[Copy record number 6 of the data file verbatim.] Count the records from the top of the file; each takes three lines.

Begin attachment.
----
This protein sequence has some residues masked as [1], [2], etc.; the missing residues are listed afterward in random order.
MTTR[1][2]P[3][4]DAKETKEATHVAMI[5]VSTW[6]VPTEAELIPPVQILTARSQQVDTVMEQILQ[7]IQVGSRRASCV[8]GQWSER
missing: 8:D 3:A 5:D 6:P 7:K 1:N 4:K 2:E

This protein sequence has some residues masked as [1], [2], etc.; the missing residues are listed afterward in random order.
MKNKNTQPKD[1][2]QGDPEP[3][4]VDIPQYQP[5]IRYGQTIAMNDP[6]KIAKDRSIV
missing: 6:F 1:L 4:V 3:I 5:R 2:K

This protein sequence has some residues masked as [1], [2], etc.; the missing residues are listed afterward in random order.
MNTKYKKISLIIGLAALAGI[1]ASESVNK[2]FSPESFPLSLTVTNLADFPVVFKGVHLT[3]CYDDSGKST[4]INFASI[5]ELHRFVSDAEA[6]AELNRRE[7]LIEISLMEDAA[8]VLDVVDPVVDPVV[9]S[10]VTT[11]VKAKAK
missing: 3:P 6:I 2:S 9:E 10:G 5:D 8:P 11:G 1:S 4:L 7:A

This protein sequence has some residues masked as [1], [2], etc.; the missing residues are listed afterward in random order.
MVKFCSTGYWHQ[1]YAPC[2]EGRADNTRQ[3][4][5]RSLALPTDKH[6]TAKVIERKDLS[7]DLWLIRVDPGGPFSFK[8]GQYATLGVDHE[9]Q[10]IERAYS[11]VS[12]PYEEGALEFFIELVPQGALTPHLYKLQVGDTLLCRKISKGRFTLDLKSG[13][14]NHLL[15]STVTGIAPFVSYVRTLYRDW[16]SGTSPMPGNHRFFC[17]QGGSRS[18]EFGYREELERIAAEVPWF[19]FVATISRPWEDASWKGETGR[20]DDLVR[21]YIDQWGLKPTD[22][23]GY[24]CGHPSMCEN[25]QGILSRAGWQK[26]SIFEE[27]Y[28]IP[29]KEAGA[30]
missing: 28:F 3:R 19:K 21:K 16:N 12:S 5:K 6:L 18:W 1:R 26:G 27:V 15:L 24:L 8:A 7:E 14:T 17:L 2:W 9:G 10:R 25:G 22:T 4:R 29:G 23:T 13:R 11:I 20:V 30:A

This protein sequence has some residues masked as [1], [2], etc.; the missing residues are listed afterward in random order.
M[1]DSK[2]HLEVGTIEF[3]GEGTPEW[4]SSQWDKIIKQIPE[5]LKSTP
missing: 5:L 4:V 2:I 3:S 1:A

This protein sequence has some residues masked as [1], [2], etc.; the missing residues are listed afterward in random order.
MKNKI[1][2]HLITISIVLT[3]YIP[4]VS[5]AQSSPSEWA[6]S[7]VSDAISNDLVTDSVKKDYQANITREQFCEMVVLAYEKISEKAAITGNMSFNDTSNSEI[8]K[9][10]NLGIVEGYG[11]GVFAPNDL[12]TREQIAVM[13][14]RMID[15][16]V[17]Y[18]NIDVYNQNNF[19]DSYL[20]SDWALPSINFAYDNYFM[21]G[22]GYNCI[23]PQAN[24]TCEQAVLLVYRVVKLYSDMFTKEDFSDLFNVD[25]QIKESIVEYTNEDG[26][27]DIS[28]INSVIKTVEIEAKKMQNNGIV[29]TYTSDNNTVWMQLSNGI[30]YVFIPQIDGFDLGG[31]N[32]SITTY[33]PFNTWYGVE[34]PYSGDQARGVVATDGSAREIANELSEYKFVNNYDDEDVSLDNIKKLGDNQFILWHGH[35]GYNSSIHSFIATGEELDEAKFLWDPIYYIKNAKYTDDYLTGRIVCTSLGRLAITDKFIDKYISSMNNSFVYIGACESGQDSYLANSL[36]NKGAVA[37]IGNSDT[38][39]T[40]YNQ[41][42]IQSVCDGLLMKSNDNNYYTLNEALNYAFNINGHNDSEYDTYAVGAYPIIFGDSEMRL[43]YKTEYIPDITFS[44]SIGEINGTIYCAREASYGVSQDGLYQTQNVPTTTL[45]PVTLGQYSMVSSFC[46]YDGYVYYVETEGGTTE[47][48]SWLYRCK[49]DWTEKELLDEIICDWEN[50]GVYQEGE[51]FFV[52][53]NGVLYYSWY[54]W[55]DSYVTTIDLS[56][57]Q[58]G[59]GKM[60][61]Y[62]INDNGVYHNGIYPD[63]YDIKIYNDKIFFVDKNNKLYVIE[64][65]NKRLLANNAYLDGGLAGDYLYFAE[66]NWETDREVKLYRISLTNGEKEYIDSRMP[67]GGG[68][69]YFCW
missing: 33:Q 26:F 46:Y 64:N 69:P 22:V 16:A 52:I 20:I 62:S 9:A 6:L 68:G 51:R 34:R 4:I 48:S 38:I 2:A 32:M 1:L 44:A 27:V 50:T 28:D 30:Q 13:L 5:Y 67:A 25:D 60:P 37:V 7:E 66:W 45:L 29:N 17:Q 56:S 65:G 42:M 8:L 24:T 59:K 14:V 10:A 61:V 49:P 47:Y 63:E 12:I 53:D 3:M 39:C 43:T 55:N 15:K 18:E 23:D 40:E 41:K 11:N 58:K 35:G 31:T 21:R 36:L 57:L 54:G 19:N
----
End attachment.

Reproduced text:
This protein sequence has some residues masked as [1], [2], etc.; the missing residues are listed afterward in random order.
MKNKI[1][2]HLITISIVLT[3]YIP[4]VS[5]AQSSPSEWA[6]S[7]VSDAISNDLVTDSVKKDYQANITREQFCEMVVLAYEKISEKAAITGNMSFNDTSNSEI[8]K[9][10]NLGIVEGYG[11]GVFAPNDL[12]TREQIAVM[13][14]RMID[15][16]V[17]Y[18]NIDVYNQNNF[19]DSYL[20]SDWALPSINFAYDNYFM[21]G[22]GYNCI[23]PQAN[24]TCEQAVLLVYRVVKLYSDMFTKEDFSDLFNVD[25]QIKESIVEYTNEDG[26][27]DIS[28]INSVIKTVEIEAKKMQNNGIV[29]TYTSDNNTVWMQLSNGI[30]YVFIPQIDGFDLGG[31]N[32]SITTY[33]PFNTWYGVE[34]PYSGDQARGVVATDGSAREIANELSEYKFVNNYDDEDVSLDNIKKLGDNQFILWHGH[35]GYNSSIHSFIATGEELDEAKFLWDPIYYIKNAKYTDDYLTGRIVCTSLGRLAITDKFIDKYISSMNNSFVYIGACESGQDSYLANSL[36]NKGAVA[37]IGNSDT[38][39]T[40]YNQ[41][42]IQSVCDGLLMKSNDNNYYTLNEALNYAFNINGHNDSEYDTYAVGAYPIIFGDSEMRL[43]YKTEYIPDITFS[44]SIGEINGTIYCAREASYGVSQDGLYQTQNVPTTTL[45]PVTLGQYSMVSSFC[46]YDGYVYYVETEGGTTE[47][48]SWLYRCK[49]DWTEKELLDEIICDWEN[50]GVYQEGE[51]FFV[52][53]NGVLYYSWY[54]W[55]DSYVTTIDLS[56][57]Q[58]G[59]GKM[60][61]Y[62]INDNGVYHNGIYPD[63]YDIKIYNDKIFFVDKNNKLYVIE[64][65]NKRLLANNAYLDGGLAGDYLYFAE[66]NWETDREVKLYRISLTNGEKEYIDSRMP[67]GGG[68][69]YFCW
missing: 33:Q 26:F 46:Y 64:N 69:P 22:V 16:A 52:I 20:I 62:S 9:A 6:L 68:G 51:R 34:R 4:I 48:S 38:I 2:A 32:M 1:L 44:A 27:V 50:T 28:D 30:Q 13:L 5:Y 67:A 25:D 60:P 37:V 7:E 66:W 45:L 29:N 17:Q 56:S 65:G 42:M 8:L 24:T 59:K 14:V 10:A 61:V 49:P 47:Y 63:E 12:I 53:D 3:M 39:C 43:T 55:N 15:K 18:E 23:D 40:E 41:K 11:N 58:K 35:G 31:T 21:R 36:L 57:L 54:G 19:N